Heading into 2021, I had zero reservations about investing up to $15,000 this year. As I near $14,000—six months in—I need to reevaluate whether it makes sense to pour even more money into the site.
Here’s where my funds went in July:
- $75 | Additional copy for one of my upcoming course modules
- $50 | Nonprofit donations for our diversity program
- $52.50 | MarketMuse content optimization
- $450 | Developer hours
- $119 | Teachable Pro subscription
Given I’ve had to hire a new developer (more on that later), upgrade my hosting, and have my first course coming up, it won’t take long to burn through the rest of that $15,000. Then what?
Activities & Accomplishments
I always like to begin this section with a recap of my plans for 2021. Things are going generally to plan, except I still haven’t put any focus on the homepage redesign or lead magnets. Finding, onboarding, and prioritizing projects for a new developer has eaten a lot of time I’d hoped to put into other activities.
Embarking on a home page redesign will be expensive and time-intensive. At this point, I’m not sure whether to bother with it or bump that project to 2022.
My first course was supposed to launch July 1, which obviously didn’t happen. It’s still likely weeks away, and I feel like a fish out of water creating and marketing a course. I just hope someone buys it!
So, what did I end up focusing on most in July?
Focus Area: Onboarding a New Developer
As noted in last month’s update, I decided to find a new developer. I created this Upwork job description and got a lot of responses. I ended up choosing someone with deep WordPress experience and extremely positive reviews, and I’ve spent the last few weeks getting him up and running.
I put together a prioritized list of projects, and he has suggested additional improvements for the long-term health of the site.
Specifically, we talked through every plugin in detail. We’ll be removing some, directly coding functionality into the theme for some, and simply tweaking settings on others. He’ll also be resolving some compatibility errors. (I don’t even know what that means, but it sounds important.)
I’d hoped to be further along with his projects by now, but we’ve been waiting on two things:
- Custom hosting plan from Flywheel: This took roughly two weeks of hounding their support team, to the point my new developer had to step in to make progress. The good news is moving from Bluehost to a superior Flywheel plan *should* increase site stability, security, and speed across the board.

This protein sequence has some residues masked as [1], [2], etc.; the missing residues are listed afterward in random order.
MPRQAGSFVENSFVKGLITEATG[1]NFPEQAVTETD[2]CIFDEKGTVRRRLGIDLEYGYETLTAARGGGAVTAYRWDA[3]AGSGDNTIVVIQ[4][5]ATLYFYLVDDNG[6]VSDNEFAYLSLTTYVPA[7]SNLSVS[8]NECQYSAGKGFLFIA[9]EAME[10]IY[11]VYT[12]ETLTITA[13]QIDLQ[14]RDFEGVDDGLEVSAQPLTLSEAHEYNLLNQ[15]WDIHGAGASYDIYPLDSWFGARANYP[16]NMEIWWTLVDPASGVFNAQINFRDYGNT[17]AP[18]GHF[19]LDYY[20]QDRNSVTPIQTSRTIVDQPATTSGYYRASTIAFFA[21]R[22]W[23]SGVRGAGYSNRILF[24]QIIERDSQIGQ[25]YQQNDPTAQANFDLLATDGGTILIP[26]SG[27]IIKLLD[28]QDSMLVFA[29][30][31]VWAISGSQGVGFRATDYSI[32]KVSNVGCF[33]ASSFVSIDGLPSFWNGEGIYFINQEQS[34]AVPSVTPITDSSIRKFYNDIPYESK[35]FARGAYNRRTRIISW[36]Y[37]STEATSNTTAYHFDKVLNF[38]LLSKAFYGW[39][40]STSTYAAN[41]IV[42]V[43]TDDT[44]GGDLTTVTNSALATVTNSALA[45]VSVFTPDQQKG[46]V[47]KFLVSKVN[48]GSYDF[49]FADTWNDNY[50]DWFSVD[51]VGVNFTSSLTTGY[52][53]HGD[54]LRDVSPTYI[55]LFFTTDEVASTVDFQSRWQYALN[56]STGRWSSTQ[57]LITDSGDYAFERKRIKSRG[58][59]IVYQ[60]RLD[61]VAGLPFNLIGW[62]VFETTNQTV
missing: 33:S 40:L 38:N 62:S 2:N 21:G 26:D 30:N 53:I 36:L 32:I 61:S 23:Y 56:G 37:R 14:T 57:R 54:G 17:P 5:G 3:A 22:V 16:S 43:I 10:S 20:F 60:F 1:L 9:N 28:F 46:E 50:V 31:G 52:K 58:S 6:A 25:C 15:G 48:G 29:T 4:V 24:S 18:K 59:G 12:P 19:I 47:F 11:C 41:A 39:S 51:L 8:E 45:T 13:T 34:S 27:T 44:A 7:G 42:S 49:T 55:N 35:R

- Site speed optimizations: I’ve been waiting for these to get done since mid-June. It’s been hard to get status updates from the new company (ugh, why?!), and I had my developer take over those communications too. The good news is we should wrap this up next week. The bad news is my developer believes I overpaid for what they’re delivering—which is essentially plugin-based tweaks.
I’ll be happy when we’re through next week and can move on. Spending thousands of dollars on site speed projects and developer hours wasn’t part of the 2021—and it’s a big reason why I’ve blown through most of my investment budget so quickly.
Focus Area: Online Course Prep
One of the (many) things I admire about Doug is how quickly he can churn out new content, including online courses. I’m sure it gets easier and faster the more you do it, but the process of getting my first course done feels slow. But we are making progress!
All the content is drafted for my first course, and my team is working on getting it into Teachable. From there, I’ll need to review, create things like worksheets, and help get a launch plan in place.
While I know that branching out from affiliate and ad income is the wisest choice, change doesn’t always feel good. I find myself worrying a lot about whether the content is “good enough” and whether anyone will buy it.
Fingers crossed the time and money invested to create the course pays off!
Focus Area: Expanding the Knowledge Directory
When we launched the Knowledge Directory, it featured ~30 courses. We had twice that in progress, though, and this month I finally caught up. There are now 60+ online courses and tools from experts in my niche, and we receive affiliate income for all sales.
Wait, you’re probably saying. It looks like you didn’t sell anything for the second month in a row…
That’s true, and I’m a bit bummed. But that leads us to the next activity.
Focus Area: Buyer’s Intent Course Blogs
Now that I’m not in “crisis mode” anymore, I have some extra brain space to invest in sales-boosting activities. That included things like getting another 8-10 emails added to our drip campaign featuring Knowledge Directory courses (and my own paid guides).